West Mojave map

Phillip Klasky holds up a map containing the area members of his Community ORV Watch say they are trying to protect.

MORONGO BASIN — A meeting was recently held in Joshua Tree to inform residents of a plan that would double the amount of off-road vehicle routes in the Morongo Basin and could make it a hotbed for off-road enthusiasts.

Community ORV Watch held a workshop Dec. 5 to encourage participants to identify and document their concerns with proposed ORV routes in their neighborhoods.

There are currently 5,338 miles of routes than can be traveled legally in the Morongo Basin area, which were established by a federal land use plan amendment adopted in 2006.

Due to litigation since the 2006 designation, a deadline for new route designations from the Bureau of Land Management was due in September.

The BLM came up with four alternatives, which are outlined in the West Mojave Route Network Project Amendment created in January.

Alternative 3, which is the preferred alternative according to www.blm.gov, would double the amount of trails for ORV access and has Community ORV Watch members up in arms.

Alternative 1: No Action

• In line with California Desert Conservation Act plan goals and objectives.

• Minimizes ORV use in critical habitat.

• Restoration-focused implementation.

• 5,338 miles of motorized routes.

Alternative 2: Resource Conservation Enhancement

• Goals and objectives oriented to providing access through lands.

• Increased minimization strategy across all public lands and case-by-case mitigation.

• Closure-focused strategy when designating routes.

• 4,293 miles of motorized routes.

Alternative 3: Public Lands Access

(Preferred Alternative)

• Goals and objectives oriented to access for OHVs.

• Increased minimization strategy across all public lands and case-by-case mitigation.

• Less emphasis on closure as a strategy, more emphasis on alternate strategies.

• Implementation focused on enhancing the network of OHV routes.

• 10,428 miles of motorized routes.

Alternative 4: Community Access Enhancement

• Goals and objectives oriented to access for OHVs.

• Increased minimization strategy across all public lands and case-by-case mitigation.

• Balanced minimization strategy with an emphasis on closure or avoidance.

• 5,782 miles of motorized routes.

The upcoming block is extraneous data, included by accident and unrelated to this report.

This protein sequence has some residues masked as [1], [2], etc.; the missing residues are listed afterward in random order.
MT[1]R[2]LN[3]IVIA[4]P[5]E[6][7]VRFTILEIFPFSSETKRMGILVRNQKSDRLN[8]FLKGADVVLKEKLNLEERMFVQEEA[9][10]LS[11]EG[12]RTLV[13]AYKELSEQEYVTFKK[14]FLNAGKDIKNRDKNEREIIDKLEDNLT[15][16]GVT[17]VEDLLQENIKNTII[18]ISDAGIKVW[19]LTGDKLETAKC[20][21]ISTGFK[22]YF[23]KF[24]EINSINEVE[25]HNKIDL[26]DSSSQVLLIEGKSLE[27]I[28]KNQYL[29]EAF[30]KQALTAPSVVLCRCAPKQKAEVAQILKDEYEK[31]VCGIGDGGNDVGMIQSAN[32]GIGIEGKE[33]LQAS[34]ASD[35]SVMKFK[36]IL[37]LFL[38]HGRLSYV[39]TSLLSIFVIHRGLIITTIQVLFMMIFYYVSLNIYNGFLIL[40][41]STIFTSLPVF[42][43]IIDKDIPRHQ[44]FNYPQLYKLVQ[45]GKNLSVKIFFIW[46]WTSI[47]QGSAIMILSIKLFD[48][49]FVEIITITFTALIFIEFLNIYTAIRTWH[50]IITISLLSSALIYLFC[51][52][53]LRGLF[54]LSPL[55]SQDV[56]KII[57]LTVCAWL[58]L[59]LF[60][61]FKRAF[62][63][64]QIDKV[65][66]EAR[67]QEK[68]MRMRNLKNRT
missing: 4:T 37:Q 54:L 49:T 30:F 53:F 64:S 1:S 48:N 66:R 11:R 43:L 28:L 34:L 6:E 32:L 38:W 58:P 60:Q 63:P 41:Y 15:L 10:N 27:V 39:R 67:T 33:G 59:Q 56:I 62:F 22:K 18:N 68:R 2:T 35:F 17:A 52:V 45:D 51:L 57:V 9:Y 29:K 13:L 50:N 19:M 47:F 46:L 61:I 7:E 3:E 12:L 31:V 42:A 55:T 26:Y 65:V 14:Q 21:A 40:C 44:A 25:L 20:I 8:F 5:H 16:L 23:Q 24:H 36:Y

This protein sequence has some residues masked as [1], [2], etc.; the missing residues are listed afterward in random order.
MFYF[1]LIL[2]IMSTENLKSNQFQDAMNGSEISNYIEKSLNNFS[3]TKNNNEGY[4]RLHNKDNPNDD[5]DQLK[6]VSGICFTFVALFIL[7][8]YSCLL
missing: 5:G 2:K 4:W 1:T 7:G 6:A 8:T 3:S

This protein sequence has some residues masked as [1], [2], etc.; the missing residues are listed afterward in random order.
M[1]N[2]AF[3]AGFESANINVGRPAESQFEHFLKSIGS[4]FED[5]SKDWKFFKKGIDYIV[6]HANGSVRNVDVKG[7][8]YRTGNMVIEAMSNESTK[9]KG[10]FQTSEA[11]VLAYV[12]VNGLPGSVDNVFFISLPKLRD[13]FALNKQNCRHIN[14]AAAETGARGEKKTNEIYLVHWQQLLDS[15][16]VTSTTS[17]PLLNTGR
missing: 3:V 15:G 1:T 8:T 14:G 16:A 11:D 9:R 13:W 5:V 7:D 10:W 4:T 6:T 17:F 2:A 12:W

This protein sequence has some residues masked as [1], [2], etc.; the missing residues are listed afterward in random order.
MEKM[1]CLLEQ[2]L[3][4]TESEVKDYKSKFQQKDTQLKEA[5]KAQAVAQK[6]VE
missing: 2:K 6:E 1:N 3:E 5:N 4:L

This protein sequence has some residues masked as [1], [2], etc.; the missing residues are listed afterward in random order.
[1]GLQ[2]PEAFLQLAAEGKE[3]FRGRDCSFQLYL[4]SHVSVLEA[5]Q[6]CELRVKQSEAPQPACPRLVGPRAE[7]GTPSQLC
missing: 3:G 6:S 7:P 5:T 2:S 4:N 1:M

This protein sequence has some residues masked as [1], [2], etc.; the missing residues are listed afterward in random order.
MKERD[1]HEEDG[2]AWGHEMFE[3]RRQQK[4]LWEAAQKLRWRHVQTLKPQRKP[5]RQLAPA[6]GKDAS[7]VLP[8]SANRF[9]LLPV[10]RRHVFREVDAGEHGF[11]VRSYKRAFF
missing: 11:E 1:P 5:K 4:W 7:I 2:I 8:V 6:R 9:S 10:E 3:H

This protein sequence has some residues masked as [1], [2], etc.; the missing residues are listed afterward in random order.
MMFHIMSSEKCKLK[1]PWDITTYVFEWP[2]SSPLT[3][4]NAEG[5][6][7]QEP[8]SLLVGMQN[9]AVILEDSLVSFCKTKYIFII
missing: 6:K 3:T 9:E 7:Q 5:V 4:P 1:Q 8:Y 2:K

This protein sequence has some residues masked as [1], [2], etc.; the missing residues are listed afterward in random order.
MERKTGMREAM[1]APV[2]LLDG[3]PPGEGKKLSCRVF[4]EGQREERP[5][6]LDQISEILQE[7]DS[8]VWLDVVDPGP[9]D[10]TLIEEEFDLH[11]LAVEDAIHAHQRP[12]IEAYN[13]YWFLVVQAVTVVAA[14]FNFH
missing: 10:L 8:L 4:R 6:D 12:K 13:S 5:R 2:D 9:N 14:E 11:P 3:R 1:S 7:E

Phillip Klasky, who has been instrumental as a front man for Community ORV Watch, said he thinks the BLM’s new preferred alternative is a slap in the face to groups that want to conserve the desert’s natural beauty.

“We decided to sue them over their proposed routes in 2006 and they come back with a preferred proposal to double the amount of routes in the area,” Klasky said. “If that happens, more than 18 million people in the surrounding areas will be alerted to the fact that the Morongo Basin is a destination for off-road vehicle riders. The problem with all of these routes is that they are not connected and there is no way to get from one series to another without going through protected or private areas.”

Interactive maps of proposed routes can be found at www.blm.gov.

The deadline for comments regarding the BLM’s proposals was extended to Jan. 25, 2016, and can be emailed to cawemopa@blm.gov.

(17) comments


It's a good thing!
Long over due...

Sarah Kennington

Thanks for reporting on the BLM's proposed OHV routing system for the Mojave desert - known as the WEMO transportation plan. It's critical that Basin residents submit comments to BLM to express your experiences with the negative impacts illegal OHV riders have on our neighborhoods and special places. Let the BLM know that OHVs should not be allowed to access county roads - this is a big problem in the checker-boarded areas where BLM land interfaces with private property - causing conflicts in our rural residential communities. The Community OHV Watch website is a great place to understand how to access BLM's maps and get guidelines for commenting - go to: orvwatch.org. Comments need to be received by Jan. 25th, 2016 - don't delay!


They are not county roads, Sarah.

Amanda Alsoomse